Data compression is a must in modern communication. Run length encoding is one of the simplest effective forms of compression. We’ll show you how you can implement it in just a few lines of Python.

Without data compression, many of the communication formats we take for granted would not be possible. Compare the size of an uncompressed image (say in .BMP or .TIFF format) with a compressed format like .JPEG or .PNG — the compressed image is often more than 20 times smaller, making it much faster and cheaper to transmit over the wires.

Run length encoding is a simple form of data compression, where consecutive elements, or runs, are replaced by just one element showing how many are in the run. For example:

"aaaabbaaa" -> "4a2b3a"

Here the string “aaaabbaaa” becomes “4a2b3a”, or four “a”s, two “b”s and three “a”s — nine characters becomes six. Run length encoding is most effective when you’re compressing data with few symbols (like binary numbers or runs of black/white pixels on an image) when we can expect symbols to appear in groups.

We’ll write a function encode that takes in a list, and returns a list of tuples, the first item being the number of times an element occurs, and the second being the element itself, for example:

>>> encode("aaaabbaaa")
[(4, 'a'), (2, 'b'), (3, 'a')]

In my last article I looked at how the itertools.groupby function can be useful in a range of functions involving consecutive elements in a list. Again, that’s exactly what we have here. We can use groupby to run length encode a list in one line:

from itertools import *
def encode(l):
return [(len(list(group)),name) for name, group in groupby(l)]

Next up we need to be able to decode these encoded strings. The decode function has two parts: firstly we need to convert a tuple of (length,item) into a list of length items, and secondly we need to stitch all of these lists together. For the first part we can take advantage of the * operator on lists:

>>> 4*['a']
['a', 'a', 'a', 'a']
>>> [length*[item] for length,item in encode("aaaabbaaa")]
[['a', 'a', 'a', 'a'], ['b', 'b'], ['a', 'a', 'a']]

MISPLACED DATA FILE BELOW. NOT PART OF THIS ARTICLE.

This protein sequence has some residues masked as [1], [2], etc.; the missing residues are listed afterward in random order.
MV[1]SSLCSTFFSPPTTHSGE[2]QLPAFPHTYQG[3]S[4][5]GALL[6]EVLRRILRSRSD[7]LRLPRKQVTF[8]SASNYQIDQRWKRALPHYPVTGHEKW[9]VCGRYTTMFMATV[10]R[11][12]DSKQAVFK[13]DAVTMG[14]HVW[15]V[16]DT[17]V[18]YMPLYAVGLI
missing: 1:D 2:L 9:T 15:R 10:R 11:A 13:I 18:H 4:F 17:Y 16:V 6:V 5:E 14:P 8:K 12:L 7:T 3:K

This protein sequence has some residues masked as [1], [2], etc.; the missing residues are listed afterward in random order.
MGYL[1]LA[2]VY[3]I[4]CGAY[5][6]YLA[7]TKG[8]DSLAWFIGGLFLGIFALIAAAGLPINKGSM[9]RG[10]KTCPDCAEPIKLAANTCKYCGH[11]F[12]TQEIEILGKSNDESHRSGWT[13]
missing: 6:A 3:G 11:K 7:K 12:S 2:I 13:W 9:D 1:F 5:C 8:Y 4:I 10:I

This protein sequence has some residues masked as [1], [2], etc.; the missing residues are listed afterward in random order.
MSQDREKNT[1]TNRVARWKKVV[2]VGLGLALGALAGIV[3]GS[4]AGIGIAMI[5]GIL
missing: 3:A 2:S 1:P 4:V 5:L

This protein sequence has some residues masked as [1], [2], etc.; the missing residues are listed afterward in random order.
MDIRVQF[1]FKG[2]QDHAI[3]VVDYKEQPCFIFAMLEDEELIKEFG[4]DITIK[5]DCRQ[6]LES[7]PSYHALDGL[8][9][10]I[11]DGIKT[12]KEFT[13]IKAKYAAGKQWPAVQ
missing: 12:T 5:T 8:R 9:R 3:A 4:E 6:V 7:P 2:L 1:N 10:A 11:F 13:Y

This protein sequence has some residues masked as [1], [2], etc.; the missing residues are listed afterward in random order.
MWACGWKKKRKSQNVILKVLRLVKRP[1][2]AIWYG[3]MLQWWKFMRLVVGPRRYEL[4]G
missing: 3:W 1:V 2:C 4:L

Then to flatten this list, we can use a simple trick which takes advantage of how the + operator works on lists — the sum function. Sum simply adds all items of a list to a given starting value, we can use it to add all items in the list to the empty list:

>>> sum([['a','a','a'],['b']], [])
['a', 'a', 'a', 'b']
>>> sum([length*[item] for length,item in encode("aaaabbaaa")],[])
['a', 'a', 'a', 'a', 'b', 'b', 'a', 'a', 'a']

There’s our decode function, in one line:

def decode(l):
return sum([length * [item] for length,item in l],[])

Let’s test that this works as expected:

>>> decode(encode("aaaabbaaa"))
['a', 'a', 'a', 'a', 'b', 'b', 'a', 'a', 'a']
>>> decode(encode([1,2,1,1,1,2,2,2,2,3,3,3,4,3]))
[1, 2, 1, 1, 1, 2, 2, 2, 2, 3, 3, 3, 4, 3]
>>> encode([1,2,1,1,1,2,2,2,2,3,3,3,4,3])
[(1, 1), (1, 2), (3, 1), (4, 2), (3, 3), (1, 4), (1, 3)]
>>> decode([(1, 1), (1, 2), (3, 1), (4, 2), (3, 3), (1, 4), (1, 3)])
[1, 2, 1, 1, 1, 2, 2, 2, 2, 3, 3, 3, 4, 3]
>>> encode("Hello world!")
[(1, 'H'), (1, 'e'), (2, 'l'), (1, 'o'), (1, ' '), (1, 'w'), (1, 'o'), (1, 'r'), (1, 'l'), (1, 'd'), (1, '!')]

This last example illustrates a problem with our encoding, when the input data does not cluster groups of items together it becomes bloated with extra information, defeating the purpose of compressing it. What we really want is a modified run length encoding function, that only encodes items if they appear in groups of two or more, otherwise leaving them as they are.

One way to write this is to encode the list fully, and then decode the items that have a length of one:

def encode_modified(l):
 def one_uncode(x):
length,name = x
if length == 1:
return name
return x
return [one_uncode(i) for i in encode(l)]

Then to decode, we need to be able to make a distinction between the items that are encoded and those that have been left as they were. The difference between them is that the encoded items are tuples, and the ones that have been left (presumably — more on this later) are not. We can use the built-in isinstance function to determine this:

>>> isinstance([],list)
>>> isinstance([],tuple)
>>> isinstance((1,'a'), tuple)

Then we just need to write a function that will expand a tuple and leave anything else alone, and then call it on each item in the list.

def decode_modified(l):
 def recode(x):
 if isinstance(x,tuple):
 length,name = x
 return [name]*length
 return x
 return sum([recode(i) for i in l],[])

That’s it. Be careful though, these functions will only work when your data stream is not already a list of tuples — if it is, you’ll need to create a new class to store the packed data, but be wary that it comes with additional space overhead.